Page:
On the morning of August 12, train 1T08 Aberdeen to Glasgow derailed just northeast of Carmont, Scotland. After departing Stonehaven, an emergency radio message reported a landslip obstructing the line.
The train had reached close to the 75mph line speed when it rounded a left-hand curve and struck a pile of washed-out stone covering the line. All carriages derailed and driver Brett McCullough, conductor Donald Dinnie and Christopher Stuchbury, a passenger, lost their lives.
Site investigation is currently underway but an interim report, published by Network Rail to assess the current controls and management of miles of railway, recollects that heavy rainfall during one of the wettest August ever recorded in Scotland had disrupted railways and other transport modes.
That morning, weather records indicate thunderstorms and over 50mm of rain in the Carmont area between 05:00 and 09:00. Water flowing from higher land beside the railway washed stone onto the track after another train had passed on the same line two and a half hours before.
Transport Secretary Grant Shapps later said they owed it to those who died or were injured in the incident to “learn and act on every possible lesson to ensure this is never repeated”.
If anything can be learned from this tragedy, is that a strong link between infrastructural damages and climate exists. In fact, Network Rail admitted that the response to extreme weather must be improved.
“Climate change considerations are being embedded in our standards and planning, and the Government’s Committee on Climate Change recognises our resilience planning for climate change adaptation is well advanced,” the report reads. “But it is clear from the impact of severe weather events experienced in recent years that this is an area that is accelerating faster than our assumptions, and as a result it has become even more important to implement these plans.”
So what can be done to be better prepared in the future?
A study about resilience in railway transport systems, by Nikola Bešinović of Delft University of Technology (in the Netherlands), shows that “To obtain more accurate resilience assessment, system-based metrics are required to capture effects on transport services and transport demand,” Bešinović wrote.
“In particular, demand-centered resilience metrics shall be needed to precisely capture impacts on users of transport systems. Meanwhile, topological measures are more straight-forward to apply as they need less data, but also tend to provide limited information about the system.”
Bešinović concluded that, although approaches for resilience in railways remain mostly unexplored, this is becoming “more and more important with increased needs for transport and future mobility on one side and climate changes on the other”. For instance, he expects an increase of new methodologies and data-driven analysis to address adaptation in railway transport systems.
At least for Western countries, the Stonehaven derailment sounded like an alarm bell and a sober reminder that work needs to go further and quicker to keep up with the frequency and severity of weather events.
“Climate change is often viewed as a future problem,” says Lisa Constable, Network Rail’s weather resilience and climate change adaptation strategy manager. “However, it is already causing more frequent and more severe extreme weather events which can have a significant impact on our infrastructure, specifically our earthworks (cuttings and embankments) and drainage systems.”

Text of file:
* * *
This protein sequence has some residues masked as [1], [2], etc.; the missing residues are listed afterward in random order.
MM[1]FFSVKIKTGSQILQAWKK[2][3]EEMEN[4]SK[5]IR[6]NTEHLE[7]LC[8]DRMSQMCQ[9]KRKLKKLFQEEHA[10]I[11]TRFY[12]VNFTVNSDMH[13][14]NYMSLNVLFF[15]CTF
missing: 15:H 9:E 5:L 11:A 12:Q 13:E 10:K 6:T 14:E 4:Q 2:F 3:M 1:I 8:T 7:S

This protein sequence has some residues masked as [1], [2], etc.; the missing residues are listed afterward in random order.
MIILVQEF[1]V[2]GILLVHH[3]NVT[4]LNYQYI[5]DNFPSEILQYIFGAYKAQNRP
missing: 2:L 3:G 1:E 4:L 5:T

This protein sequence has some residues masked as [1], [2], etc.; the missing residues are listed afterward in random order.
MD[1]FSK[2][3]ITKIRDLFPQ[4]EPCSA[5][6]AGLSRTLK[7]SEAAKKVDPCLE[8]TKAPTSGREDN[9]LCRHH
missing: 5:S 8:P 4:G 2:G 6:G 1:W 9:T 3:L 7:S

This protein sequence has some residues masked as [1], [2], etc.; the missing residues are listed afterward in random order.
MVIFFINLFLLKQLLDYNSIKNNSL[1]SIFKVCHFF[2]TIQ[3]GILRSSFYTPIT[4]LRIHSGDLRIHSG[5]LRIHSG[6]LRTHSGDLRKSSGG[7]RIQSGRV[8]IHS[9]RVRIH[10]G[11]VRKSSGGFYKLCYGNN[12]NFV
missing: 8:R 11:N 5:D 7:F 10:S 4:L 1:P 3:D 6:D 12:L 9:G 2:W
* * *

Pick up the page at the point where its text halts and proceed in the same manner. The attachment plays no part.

In their 2019 Progress Report, the Government’s Committee on Climate Change said that Network Rail’s resilience planning for climate change is well advanced and that the railway remains one of the safest in Europe. To maintain such a status, the company has some plans in place.
The Weather Resilience and Climate Change Adaptation Strategy has been in place since 2017, recently followed by a new Environmental Sustainability Strategy that outlines adaptation ambitions and a roadmap to 2050.
They established that resilience should be key when railway assets are designed, built, operated, maintained and replaced. “Our mantra for replacing assets in the future will be ‘replace like with better’ rather than ‘replace like for like’,” Constable adds. “This change will mean we will continually improve the network, making it more resilient for our customers and passengers.”
The network’s investment in earthworks and drainage portfolio has doubled over the last 10 years and they plan to spend an additional £1.3bn by 2024 to improve the management. From the record £53bn allocated by the Department for Transport, they will fund the sustainability strategy. They also launched an independent task force to assess the way climate change is dealt with, led by Dame Julia Slingo.
As trains already are a green form of mass transport, a new trend, more attentive to sustainability, should be established when it comes to building transport infrastructure.
“This is no time to rest on our laurels, so over the next few years we want to support the Government’s target of net-zero carbon by 2050,” Constable says. “Specifically, this means running a low-emission railway, providing a reliable service to passengers that is resilient to climate change, improving biodiversity across our network and ensuring a sustainable use of materials with minimal waste. We are already making good progress in rolling out energy efficiency measures across our estate and our project teams are starting to embed an understanding of carbon impacts in our infrastructure and engineering works.”
And she concludes: “The environmental sustainability agenda is becoming increasingly important in the face of challenges posed by climate change – not just on the railway or in transport but across the world. There has never been a more important time for everyone to think about what can be done to support Britain’s green economic recovery from the coronavirus pandemic.”